On March 11, President Biden signed into law the American Rescue Plan Act (ARPA), which expands and extends many of the economic aid programs enacted in 2020. Note: the following summaries are not intended to be exhaustive and only focus on key business issues addressed in the ARPA. 

Families First Coronavirus Response Act (FFCRA)

The emergency paid leave mandate established by the FFCRA expired on December 31, 2020. Thus, covered employers no longer have an obligation to provide emergency paid sick or family and medical leave. Importantly, the Economic Aid Act (EAA) of December 2020 extended the fully refundable credit against payroll taxes for employers who voluntarily provide such paid leave through March 31, 2021.

The ARPA re-extends the tax credit for voluntarily provided emergency leave through September 30, 2021. In addition to all pre-existing FFCRA leave justifications, the ARPA states that the refundable tax credits are available for emergency leave voluntarily provided for (1) employees obtaining COVID-19 immunization (vaccination); (2) employees recovering from any injury, disability, illness or condition related to such vaccination; or (3) employees seeking or awaiting the results of a diagnostic test or medical diagnosis for COVID-19 (or their employer has requested such a test or diagnosis).

The ARPA also increased the wages covered by the leave credit from $10,000 to $12,000 per worker and increased the value of the credits to match an employer’s share of contributions to defined benefit plans and registered apprenticeship programs. New non-discrimination rules make the tax credit unavailable to employers that, in determining the availability of paid leave, discriminate in favor of highly compensated employees, full-time employees or employees based on tenure. Lastly, on April 1, 2021, the 80-hour limit for emergency paid sick leave and 10-week limit for the emergency paid family leave will re-set, enabling employers to voluntarily provide an additional emergency leave to employees who reached those limits prior to that date.

Paycheck Protection Program (PPP)

The ARPA increased PPP lending authority to $813.7 billion and expanded the scope of PPP loan forgiveness to include payments for COBRA premiums for individuals who qualify for health insurance continuation coverage, but only for loan forgiveness applications received following enactment.

Disaster Loans

The ARPA provides $15 billion for additional advance payments to eligible entities under the Small Business Administration’s Economic Injury Disaster Loan (EIDL) program. Of that, $10 billion is for covered entities that did not receive full eligible advance payments under the EAA. Those entities include recipients with 300 or fewer employees and economic losses of at least 30% over eight weeks compared with a similar period pre-pandemic. The remaining $5 billion is for new supplemental payments of $5,000 to covered entities with 10 or fewer employees that had economic losses of more than 50% during the covered period. The ARPA clarifies that EIDL program advance funds are excluded from gross income for income tax purposes.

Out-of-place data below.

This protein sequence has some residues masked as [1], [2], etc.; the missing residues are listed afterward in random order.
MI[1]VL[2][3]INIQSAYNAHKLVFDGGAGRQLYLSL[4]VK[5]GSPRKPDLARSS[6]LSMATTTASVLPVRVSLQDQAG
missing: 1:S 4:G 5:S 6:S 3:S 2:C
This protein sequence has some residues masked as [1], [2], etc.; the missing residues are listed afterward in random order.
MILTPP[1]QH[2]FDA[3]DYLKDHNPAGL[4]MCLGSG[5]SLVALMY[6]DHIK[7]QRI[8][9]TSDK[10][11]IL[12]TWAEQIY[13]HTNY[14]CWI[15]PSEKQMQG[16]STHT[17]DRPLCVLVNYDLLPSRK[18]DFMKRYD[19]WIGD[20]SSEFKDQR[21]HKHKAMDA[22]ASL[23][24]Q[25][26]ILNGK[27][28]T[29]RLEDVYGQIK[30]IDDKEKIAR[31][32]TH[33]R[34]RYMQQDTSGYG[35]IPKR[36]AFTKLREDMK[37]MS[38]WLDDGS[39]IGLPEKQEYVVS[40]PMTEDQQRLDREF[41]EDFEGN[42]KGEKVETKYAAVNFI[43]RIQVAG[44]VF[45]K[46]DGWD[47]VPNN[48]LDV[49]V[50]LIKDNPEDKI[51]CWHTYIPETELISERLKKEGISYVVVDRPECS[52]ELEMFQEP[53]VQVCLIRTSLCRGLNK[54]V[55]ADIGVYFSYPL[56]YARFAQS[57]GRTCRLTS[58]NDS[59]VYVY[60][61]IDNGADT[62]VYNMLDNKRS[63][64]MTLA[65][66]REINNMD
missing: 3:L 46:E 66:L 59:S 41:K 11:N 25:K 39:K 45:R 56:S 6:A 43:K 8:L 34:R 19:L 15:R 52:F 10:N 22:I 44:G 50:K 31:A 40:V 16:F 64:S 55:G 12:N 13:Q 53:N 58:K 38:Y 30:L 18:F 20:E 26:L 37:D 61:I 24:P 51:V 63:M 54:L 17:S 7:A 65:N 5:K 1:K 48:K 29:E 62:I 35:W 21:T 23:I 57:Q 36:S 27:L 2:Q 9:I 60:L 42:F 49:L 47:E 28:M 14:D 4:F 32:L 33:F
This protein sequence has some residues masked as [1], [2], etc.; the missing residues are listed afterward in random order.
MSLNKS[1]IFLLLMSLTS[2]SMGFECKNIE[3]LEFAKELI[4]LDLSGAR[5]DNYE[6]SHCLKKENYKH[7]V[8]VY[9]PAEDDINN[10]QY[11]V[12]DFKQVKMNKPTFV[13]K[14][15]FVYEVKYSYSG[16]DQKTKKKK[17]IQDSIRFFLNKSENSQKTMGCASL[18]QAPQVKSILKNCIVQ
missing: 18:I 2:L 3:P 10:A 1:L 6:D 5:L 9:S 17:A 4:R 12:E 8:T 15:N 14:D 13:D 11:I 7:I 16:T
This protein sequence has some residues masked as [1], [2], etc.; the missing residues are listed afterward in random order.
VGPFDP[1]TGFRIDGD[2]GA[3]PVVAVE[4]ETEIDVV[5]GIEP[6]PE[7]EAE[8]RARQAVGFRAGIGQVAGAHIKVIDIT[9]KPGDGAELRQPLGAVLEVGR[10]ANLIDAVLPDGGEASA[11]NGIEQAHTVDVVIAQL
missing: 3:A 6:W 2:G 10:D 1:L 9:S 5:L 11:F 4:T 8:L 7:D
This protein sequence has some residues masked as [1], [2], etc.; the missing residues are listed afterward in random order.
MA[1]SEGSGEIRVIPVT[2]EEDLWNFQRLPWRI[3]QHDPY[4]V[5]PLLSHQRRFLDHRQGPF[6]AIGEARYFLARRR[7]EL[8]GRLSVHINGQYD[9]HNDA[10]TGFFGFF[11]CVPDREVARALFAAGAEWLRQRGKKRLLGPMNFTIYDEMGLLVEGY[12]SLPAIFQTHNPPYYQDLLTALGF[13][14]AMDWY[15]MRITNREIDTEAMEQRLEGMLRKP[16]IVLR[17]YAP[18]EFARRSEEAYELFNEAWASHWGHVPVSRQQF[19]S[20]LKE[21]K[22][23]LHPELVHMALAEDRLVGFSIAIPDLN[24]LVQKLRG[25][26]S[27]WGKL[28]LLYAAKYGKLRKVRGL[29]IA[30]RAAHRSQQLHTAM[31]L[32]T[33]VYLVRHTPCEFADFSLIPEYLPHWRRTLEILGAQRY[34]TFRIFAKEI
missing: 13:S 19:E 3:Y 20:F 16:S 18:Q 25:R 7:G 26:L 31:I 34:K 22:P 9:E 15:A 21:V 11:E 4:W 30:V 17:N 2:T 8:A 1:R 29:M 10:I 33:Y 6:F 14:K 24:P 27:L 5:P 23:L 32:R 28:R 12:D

Employee Retention Tax Credit (ERTC)

The ARPA extends the ERTC through December 31, 2021 (it was previously expanded and extended to July 1, 2021, by EEA). Eligibility for the credit is expanded to businesses that had gross receipts reductions of more than 90% compared to the same calendar quarter of 2019. This applies regardless of the number of full-time employees.

Other Business-Related Provisions

Among other things, the ARPA:

  • Extends limitations on “excess business losses” for noncorporate taxpayers for one additional year (through 2026).
  • Subsidizes 100% of COBRA premiums for individuals who involuntarily lose their jobs or have their hours reduced between March 11, 2021, and September 30, 2021. An employer or health plan can claim a refundable tax credit against its Medicare payroll tax liability for the cost of these premiums. COBRA premium assistance ceases once an individual becomes eligible for coverage under another group health plan or Medicare. Individuals who fail to notify their plans when they are no longer assistance-eligible are subject to penalties.
  • Establishes a fund for the Pension Benefit Guaranty Corporation to use for financial assistance for certain qualifying multiemployer pension plans. The financial assistance, which would not have to be repaid, may cover all pension benefits due through plan years ending in 2051, with generally no reduction to accrued benefits. The ARPA makes no substantive changes to how multiemployer employer pension plans are administered. Dealerships participating in multiemployer pension plans should contact their plan’s administrators for more information.
  • Increases the dependent care flexible spending account (DCFSA) limit from $5,000 to $10,500 for the 2021 tax year only. An employer is not required to incorporate this temporary increased limit, but if it wishes to do so, it must amend its DCFSA plan by no later than the last day of the plan year (e.g., December 31, 2021, for calendar-year plans), and the amendment can have retroactive effect back to the beginning of the plan year.
  • Provides $200 million to the U.S. Department of Labor to carry out worker protection activities related to the COVIS-19 pandemic, with at least $100 million allocated to the Occupational Safety and Health Administration to support enforcement, education and training.

As always, dealers should review the above changes in conjunction with their tax advisors and attorneys. More information on COVID-19 related matters can be found on NADA’s Coronavirus Hub. Contact NADA Regulatory Affairs with any questions at [email protected].